According to a Reuters report, Pierre Andurand, who runs Andurand Capital, liquidated his last long oil positions on May 5th. The fund had lost 8.5 percent, $130 million, in the first two months of 2017, prior to the large drop in oil prices in March, implying it was highly leveraged.
Since the end of March, crude prices have dropped another ten percent. With the leverage he had in the first quarter, that would imply an additional loss of 20 percent. But the report said he had been reducing his positions over the course of 2017, so it is unclear how much money he lost based on his flawed long oil thesis.
One writer nominated him for the "next Andy Hall prize." Andy Hall had lost about 60 percent ($3 billion) of his $5 billion fund from 2012 to 2015, and made a small recovery in 2016.
I had written a note to my Premium members on Seeking Alpha on April 26th entitled, "Why Andurand's Bull Oil Thesis Will Fail'" and published the note to all SA readers on May 4th.
My article specifically addressed a recent letter to investors obtained by Bloomberg, which stated, "He's still betting that slowing Middle East production and declining U.S. fuel inventories show prices are headed higher."
Several readers pointed out that his long-term thesis had more to do with depletion and decline rates. My interpretation is that he may have realized that the market is focusing on shorter-term issues than that. This was also reminiscent of Andy Hall's thesis that crude oil prices would go to $150 by 2020 as shale oil production dropped off.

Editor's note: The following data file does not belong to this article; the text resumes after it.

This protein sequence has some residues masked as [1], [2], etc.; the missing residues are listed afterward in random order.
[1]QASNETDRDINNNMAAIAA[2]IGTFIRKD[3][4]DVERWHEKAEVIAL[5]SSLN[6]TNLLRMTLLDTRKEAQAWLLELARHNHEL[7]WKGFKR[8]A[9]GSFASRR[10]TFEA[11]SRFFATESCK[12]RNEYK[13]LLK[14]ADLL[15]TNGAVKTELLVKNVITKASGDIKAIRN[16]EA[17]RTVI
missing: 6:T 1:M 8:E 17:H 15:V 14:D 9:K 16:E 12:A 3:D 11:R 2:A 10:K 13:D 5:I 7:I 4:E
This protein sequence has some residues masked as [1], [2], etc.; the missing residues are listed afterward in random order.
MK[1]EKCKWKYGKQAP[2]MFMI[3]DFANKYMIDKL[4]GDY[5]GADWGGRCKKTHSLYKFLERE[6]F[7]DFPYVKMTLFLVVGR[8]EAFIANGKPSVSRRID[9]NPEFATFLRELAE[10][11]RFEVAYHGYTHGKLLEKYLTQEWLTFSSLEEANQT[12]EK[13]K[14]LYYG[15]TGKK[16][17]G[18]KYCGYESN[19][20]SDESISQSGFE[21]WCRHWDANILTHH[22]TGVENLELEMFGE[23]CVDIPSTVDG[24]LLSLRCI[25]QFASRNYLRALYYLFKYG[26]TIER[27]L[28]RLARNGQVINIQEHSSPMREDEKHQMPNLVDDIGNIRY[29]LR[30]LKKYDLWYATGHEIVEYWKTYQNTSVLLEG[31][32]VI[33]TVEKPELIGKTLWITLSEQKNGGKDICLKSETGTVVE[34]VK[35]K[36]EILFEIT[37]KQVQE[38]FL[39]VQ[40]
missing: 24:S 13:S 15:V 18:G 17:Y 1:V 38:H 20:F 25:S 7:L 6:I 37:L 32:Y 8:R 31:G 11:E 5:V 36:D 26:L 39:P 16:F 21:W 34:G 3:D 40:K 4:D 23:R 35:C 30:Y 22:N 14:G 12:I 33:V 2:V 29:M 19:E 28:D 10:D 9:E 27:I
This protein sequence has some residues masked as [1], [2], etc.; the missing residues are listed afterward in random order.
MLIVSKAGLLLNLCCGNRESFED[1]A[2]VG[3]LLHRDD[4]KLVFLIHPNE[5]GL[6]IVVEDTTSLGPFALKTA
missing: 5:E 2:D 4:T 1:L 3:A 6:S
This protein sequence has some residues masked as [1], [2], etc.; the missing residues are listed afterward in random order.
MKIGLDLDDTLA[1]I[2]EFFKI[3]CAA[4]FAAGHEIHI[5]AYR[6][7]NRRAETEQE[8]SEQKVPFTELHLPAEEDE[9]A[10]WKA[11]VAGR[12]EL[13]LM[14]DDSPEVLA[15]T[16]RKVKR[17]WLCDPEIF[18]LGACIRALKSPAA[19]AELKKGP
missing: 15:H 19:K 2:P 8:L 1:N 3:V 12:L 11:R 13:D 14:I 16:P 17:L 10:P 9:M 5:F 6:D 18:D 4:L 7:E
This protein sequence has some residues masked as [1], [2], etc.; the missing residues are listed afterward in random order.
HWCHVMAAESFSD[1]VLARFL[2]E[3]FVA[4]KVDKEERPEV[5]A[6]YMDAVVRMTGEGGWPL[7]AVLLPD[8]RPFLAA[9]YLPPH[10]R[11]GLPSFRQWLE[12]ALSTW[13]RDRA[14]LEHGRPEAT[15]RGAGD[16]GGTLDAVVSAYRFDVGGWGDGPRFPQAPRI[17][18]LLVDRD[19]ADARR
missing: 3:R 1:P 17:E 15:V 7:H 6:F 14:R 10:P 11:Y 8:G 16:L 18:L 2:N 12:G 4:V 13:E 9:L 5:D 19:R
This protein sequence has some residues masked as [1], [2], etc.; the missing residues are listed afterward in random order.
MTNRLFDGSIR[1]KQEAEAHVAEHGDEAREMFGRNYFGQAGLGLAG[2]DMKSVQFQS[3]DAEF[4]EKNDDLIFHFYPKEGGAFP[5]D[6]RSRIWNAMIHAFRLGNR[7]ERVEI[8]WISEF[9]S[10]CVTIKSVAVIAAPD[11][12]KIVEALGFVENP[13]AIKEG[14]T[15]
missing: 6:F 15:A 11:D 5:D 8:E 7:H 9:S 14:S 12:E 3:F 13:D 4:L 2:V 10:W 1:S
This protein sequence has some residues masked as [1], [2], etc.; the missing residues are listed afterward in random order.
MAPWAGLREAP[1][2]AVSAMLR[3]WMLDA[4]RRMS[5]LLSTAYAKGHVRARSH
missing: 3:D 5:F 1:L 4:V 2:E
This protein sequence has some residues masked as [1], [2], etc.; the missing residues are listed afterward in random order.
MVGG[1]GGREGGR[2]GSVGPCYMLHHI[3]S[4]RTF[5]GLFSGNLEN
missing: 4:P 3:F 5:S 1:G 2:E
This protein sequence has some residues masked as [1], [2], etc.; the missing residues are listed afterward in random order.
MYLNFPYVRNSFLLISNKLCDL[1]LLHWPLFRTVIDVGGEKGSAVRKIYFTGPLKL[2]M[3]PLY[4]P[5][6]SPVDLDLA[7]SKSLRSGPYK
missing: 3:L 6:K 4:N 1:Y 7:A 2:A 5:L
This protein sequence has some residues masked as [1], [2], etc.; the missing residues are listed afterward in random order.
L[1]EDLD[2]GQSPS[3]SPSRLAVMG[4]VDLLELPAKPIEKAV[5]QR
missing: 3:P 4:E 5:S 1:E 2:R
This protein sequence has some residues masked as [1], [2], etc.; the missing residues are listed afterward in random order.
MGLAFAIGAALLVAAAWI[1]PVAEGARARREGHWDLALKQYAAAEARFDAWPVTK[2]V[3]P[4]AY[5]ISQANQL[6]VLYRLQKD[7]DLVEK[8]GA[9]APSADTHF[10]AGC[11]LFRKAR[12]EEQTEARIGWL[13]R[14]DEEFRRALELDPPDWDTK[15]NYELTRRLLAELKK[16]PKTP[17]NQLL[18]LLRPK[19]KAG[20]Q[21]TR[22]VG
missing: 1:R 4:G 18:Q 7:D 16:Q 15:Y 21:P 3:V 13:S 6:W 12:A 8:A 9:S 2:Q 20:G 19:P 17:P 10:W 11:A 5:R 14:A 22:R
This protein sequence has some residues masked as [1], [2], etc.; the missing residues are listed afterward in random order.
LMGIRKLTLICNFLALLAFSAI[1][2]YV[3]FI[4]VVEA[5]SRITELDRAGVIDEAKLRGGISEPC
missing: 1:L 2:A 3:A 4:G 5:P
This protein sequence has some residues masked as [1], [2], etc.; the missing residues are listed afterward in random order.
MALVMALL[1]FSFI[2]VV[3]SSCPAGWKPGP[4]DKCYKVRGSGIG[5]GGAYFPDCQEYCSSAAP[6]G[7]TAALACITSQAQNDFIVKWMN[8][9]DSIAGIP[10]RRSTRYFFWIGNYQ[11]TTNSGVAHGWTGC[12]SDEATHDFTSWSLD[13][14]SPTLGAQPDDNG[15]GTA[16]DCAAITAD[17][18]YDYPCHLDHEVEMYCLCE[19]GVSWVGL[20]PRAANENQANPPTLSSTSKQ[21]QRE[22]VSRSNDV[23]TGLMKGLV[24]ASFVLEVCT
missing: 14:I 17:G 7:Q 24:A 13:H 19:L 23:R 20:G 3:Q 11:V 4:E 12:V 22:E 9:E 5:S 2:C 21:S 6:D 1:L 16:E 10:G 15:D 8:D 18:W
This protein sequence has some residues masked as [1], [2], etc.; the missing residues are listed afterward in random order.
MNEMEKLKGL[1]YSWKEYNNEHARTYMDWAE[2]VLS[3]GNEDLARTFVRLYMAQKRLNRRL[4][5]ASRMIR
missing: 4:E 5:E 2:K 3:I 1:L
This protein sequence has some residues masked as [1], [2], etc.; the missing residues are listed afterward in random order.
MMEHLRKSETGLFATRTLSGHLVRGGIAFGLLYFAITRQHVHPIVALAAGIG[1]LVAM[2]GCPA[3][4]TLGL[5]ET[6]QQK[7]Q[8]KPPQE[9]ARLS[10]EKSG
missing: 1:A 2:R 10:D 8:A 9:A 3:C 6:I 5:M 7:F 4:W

Losses May Have Forced the Issue
If a hedge fund loses thirty percent or more, investors can normally terminate their investment. Perhaps more importantly, in the hedge fund world, it demonstrates a lack of effective risk management. That is in line with my thinking "Why It's Foolish to be Bullish (All the Time) In Oil."
Andurand was reportedly one of the oil traders consulted by OPEC members prior to the November 30th agreement about what it would mean to come out of the meeting without an agreement. And so perhaps he also knows something from his OPEC contacts about the upcoming May 25th meeting.
I wrote - with regard to extending the deal - "Why OPEC is Damned If They Do, Damned If They Don't". I suggested a counterintuitive proposition that OPEC may be able to deplete excess inventories faster by not extending the cutbacks. The reduction in output has supported oil prices, enabling production in the U.S. to rise quickly, as well as to hedge future production.
Perhaps an extension is not a "foregone conclusion," as stated by Harold Hamm, CEO of Continental Resources (NYSE:CLR). It seems to me that if Andurand knew they would extend the cut, he might not have liquidated his long positions in their entirety twenty days before the meeting.
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Disclosure: I/we have no positions in any stocks mentioned, and no plans to initiate any positions within the next 72 hours.
I wrote this article myself, and it expresses my own opinions. I am not receiving compensation for it (other than from Seeking Alpha). I have no business relationship with any company whose stock is mentioned in this article.